The Wine of Corfu

In ancient times, Corfu was considered to be a first-class wine-producing region, even though climate and soil conditions were not particularly favourable to a large output. The coins of the time depicted vineyards, vines, wine-goblets, wine-vessels, and portraits of Bacchus and Silenius. Xenophontas and Homer both praised the wine of the Phaiacians in their works. Venetian documents of the 16th century refer to the wine tax as the most important source of revenue. A century later, however, the Venetians began the limitation of the island’s wine-producing resources, making the cultivation of olives compulsory. With the passage of time the number of vineyards fell continuously, bringing us to the present figure of 7% of all agricultural activity on the island. In spite of this, the Corfiots drink a lot of wine, usually made by themselves. The best wine, in theory, comes from hillsides with a dry soil, such as the region around Pagoi, Liapades, Sinarades, Pentati; and of equal importance with the soil is the knowledge and the experience of the producer.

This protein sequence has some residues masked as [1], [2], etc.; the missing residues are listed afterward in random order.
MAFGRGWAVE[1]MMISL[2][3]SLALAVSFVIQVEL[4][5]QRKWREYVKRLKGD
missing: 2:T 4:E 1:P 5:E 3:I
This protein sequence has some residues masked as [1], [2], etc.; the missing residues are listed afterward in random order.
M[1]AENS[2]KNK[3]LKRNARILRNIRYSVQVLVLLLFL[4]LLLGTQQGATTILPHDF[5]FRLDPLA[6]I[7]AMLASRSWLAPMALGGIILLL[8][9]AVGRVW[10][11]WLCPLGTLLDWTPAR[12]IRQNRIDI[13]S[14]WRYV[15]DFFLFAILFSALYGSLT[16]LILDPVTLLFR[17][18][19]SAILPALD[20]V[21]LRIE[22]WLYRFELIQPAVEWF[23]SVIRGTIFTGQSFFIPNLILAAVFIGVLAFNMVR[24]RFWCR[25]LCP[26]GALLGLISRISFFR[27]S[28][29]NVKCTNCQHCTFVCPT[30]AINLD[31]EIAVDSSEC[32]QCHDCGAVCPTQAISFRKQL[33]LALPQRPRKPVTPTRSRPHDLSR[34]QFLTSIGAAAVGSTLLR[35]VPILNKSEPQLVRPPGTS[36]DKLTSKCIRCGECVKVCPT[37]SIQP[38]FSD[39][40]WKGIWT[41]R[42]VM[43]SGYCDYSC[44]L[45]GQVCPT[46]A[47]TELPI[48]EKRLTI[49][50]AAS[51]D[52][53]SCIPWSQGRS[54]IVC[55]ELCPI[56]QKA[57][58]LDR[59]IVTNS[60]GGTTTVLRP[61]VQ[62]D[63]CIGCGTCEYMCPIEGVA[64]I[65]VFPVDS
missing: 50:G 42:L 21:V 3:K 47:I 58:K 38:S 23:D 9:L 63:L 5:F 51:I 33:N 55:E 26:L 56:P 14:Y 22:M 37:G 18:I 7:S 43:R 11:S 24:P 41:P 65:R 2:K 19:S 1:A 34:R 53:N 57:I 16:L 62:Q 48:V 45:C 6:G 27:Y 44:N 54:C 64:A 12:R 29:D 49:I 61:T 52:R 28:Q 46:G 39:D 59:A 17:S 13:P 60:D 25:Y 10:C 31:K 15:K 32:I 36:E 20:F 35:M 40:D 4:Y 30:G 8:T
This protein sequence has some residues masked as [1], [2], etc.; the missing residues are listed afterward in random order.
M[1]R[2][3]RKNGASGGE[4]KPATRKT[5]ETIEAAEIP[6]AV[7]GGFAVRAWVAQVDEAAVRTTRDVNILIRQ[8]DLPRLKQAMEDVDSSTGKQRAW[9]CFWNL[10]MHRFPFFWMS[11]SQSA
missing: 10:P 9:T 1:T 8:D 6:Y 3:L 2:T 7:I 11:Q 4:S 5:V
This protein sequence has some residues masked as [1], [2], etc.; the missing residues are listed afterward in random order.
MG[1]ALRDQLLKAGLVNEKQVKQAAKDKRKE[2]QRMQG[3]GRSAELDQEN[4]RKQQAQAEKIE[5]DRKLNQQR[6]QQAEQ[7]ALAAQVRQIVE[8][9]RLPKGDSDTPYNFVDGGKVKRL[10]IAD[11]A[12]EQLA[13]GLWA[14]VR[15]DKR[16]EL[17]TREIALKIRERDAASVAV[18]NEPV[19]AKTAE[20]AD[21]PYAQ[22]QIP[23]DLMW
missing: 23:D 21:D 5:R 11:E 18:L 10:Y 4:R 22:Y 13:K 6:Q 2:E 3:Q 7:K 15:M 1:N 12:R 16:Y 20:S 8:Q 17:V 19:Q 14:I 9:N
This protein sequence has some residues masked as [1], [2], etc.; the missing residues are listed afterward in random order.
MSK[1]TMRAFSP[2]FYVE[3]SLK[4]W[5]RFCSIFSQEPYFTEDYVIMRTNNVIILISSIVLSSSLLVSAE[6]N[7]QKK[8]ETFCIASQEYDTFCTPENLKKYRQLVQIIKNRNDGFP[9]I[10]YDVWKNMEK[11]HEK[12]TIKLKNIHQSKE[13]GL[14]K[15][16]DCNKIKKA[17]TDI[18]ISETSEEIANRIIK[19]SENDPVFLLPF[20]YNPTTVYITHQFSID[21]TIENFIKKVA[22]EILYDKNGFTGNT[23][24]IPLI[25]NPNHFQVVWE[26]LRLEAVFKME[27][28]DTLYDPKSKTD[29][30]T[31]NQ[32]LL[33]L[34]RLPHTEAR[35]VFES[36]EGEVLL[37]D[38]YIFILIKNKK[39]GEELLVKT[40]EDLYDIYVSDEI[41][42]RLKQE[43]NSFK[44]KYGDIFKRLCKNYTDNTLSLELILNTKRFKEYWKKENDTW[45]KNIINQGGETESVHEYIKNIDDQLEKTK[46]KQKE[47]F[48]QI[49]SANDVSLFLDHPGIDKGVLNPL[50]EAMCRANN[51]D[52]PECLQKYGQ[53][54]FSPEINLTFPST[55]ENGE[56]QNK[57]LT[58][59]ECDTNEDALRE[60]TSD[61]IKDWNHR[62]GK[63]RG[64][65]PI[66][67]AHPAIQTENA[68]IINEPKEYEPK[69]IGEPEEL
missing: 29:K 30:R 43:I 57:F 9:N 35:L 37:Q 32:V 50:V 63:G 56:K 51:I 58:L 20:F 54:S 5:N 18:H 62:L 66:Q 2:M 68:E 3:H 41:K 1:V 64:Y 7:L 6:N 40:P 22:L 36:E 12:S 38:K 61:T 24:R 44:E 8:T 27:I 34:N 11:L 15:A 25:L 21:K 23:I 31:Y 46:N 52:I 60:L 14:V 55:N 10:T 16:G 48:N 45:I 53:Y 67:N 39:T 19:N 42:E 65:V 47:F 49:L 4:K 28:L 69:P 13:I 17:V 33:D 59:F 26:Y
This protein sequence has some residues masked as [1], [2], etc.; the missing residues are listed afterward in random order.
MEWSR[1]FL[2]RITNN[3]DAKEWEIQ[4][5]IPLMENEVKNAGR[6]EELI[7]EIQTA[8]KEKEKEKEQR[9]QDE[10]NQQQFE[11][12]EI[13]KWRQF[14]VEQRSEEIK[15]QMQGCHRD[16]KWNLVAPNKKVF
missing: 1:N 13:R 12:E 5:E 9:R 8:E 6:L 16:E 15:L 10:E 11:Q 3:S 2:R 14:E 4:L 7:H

Kakotrigis: the name derives from the tough stems of the grape clusters, which make gathering difficult. This variety produces a white wine, with a light, enduring bouquet. It is made into wine all over Corfu, without the usual blending.

Moschato: cultivated with particular success in the region of Strinilas on Pantocrator. It yields a particularly fragrant white wine.

Petrokoritho: yields a dry red wine of excellent quality. Cultivated exclusively in the region of Mesis (Sinarades, Kastellanoi, Kouramades).

Skopelitiko: “High on the nightingale hills, planted vine by vine, the grape is red, blood-like the wine”. Thus it is described in a local song from the village of Ano Garouna, where this variety of grape prevails.

Fraoula (Strawberry): a table grape which, even though it does not belong to the usual wine-producing varieties, is in fact used to make wine in many households.

Other varieties which complete the wine map of Corfu are the “rozaki”, the “martzavi”, the “pheidia”, the “kokkinomousitsa:, the “xipleko”, the “Arkadino”, the “Koryianitis”, the “Afioni”, the “Agoumastos”, the “alepoura” and the “Pinpiniola” – grapes which are usually mixed during production with those mentioned above.


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